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Months after losing his players’ confidence, Bruno Labbadia was relieved of his position as Hamburg coach on Monday…

I’ll be honest: I was out late on Saturday, and as a result, missed the Hoffenheim-Hamburg match the next morning. So, when I awoke to see the final result, I did a double take. 5-1 in favor of the hosts? Had I time-travelled back to the autumn of 2008? A glance out of my window and a quick Google search confirmed the date: April 25, 2010. How then, was it possible that Hoffenheim were so good?

A look at the highlights
revealed that Hamburg were instrumental in orchestrating their own demise, and with it the downfall of coach Bruno Labbadia, who had lost the confidence of his team several months ago. Within two minutes, Joris Mathijsen allowed Vedad Ibisevic to intercept a back pass, break away, and score the opener. In the lead-up to Chinedu Obasi’s second goal, the entire right side of the Hamburg line-up was upfield and central, leaving two Hoffenheim forwards unmarked. Finally, for the fifth goal, Sejad Salihovic was allowed to drift into an open position as Hamburg defended with a one-man offside trap. The Bosnia-Herzegovina midfielder collected a pass and easily finished past Frank Rost. Their complete lack of desire to win served as a cry for help from the Hamburg players, who by playing so poorly, staged the on-field equivalent of a revolt against their manager.


Labbadia tried to brush off Sunday’s defeat, citing his team’s presence in the Europa League semi-final, but the Hamburg board were not impressed. The ex-Leverkusen manager was sacked on Monday, and was replaced by assistant Ricardo Moniz. It was a desperate action, but with Labbadia gone, Hamburg just might be an improved side this Thursday.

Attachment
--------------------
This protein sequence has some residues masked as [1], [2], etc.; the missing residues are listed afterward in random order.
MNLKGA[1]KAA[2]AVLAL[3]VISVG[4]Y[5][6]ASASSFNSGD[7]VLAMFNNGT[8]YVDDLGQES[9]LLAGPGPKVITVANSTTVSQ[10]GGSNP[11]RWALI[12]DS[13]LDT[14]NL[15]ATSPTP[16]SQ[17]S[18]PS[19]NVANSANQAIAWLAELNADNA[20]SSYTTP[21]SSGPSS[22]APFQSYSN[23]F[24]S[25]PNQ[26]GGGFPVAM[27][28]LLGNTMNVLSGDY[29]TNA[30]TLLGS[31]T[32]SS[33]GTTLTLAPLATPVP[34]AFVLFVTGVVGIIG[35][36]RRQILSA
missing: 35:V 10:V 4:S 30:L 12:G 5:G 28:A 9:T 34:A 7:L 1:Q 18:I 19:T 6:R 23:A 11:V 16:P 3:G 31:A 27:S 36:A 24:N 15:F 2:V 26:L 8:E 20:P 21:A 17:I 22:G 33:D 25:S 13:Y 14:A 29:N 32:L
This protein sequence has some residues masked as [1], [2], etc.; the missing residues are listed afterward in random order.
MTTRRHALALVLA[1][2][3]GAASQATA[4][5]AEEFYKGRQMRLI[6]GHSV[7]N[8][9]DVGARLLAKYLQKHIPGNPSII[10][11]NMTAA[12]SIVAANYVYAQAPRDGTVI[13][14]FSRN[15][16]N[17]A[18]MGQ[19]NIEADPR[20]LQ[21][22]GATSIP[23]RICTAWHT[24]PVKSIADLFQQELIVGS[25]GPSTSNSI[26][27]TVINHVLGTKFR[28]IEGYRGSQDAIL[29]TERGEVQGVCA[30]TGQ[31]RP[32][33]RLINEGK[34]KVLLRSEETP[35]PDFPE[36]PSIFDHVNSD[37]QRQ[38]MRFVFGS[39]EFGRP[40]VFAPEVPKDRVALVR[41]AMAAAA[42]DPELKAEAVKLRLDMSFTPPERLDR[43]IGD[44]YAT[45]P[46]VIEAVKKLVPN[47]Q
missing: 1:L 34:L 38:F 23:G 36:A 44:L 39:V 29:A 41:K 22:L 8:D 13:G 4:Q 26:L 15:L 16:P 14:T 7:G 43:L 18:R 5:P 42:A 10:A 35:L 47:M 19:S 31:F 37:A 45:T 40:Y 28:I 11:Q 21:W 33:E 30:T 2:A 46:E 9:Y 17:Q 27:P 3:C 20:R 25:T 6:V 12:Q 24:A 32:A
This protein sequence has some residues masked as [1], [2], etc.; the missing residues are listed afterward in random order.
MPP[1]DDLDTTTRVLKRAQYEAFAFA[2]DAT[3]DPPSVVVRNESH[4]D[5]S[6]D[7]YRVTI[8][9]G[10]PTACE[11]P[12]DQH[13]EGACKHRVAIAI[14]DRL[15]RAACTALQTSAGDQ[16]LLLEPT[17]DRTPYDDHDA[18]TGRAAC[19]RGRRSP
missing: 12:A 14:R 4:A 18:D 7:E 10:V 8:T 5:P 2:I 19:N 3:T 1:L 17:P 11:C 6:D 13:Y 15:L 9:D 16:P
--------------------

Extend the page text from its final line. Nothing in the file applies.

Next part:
Point of Discussion: Will Hamburg rebound and advance to the Europa League final? Will they win their last two domestic matches of the campaign?

While Hamburg lost, four of the top five teams won, as the fights for the title and third place heated up. At the top, a visibly fatigued Bayern could only draw with Borussia Moenchengladbach, who went ahead following a clever bit of play between Raul Bobadilla and Marco Reus. Miroslav Klose spared the visitors’ blushes with a header, which was one of Bayern’s rare goal scoring opportunities.

Bayern’s loss proved to be Schalke’s gain as the Gelsenkirchen side pulled level on points with their rivals. In an even match, it took Schalke 87 minutes to break the deadlock against Hertha Berlin. In the end, Heiko Westermann provided the game-winning strike in typical fashion. Schalke have never been a flashy team, but they have consistently won close matches, keeping them in the title race.

Schalke face a whole new level of challenge this Saturday as they host red-hot Werder Bremen, who have arguably been the Bundesliga’s best team since early February. Thomas Schaaf’s side needed a last-gasp penalty to beat Koeln this weekend, but managed to take three points and keep pace with Leverkusen and Dortmund, who were also winners.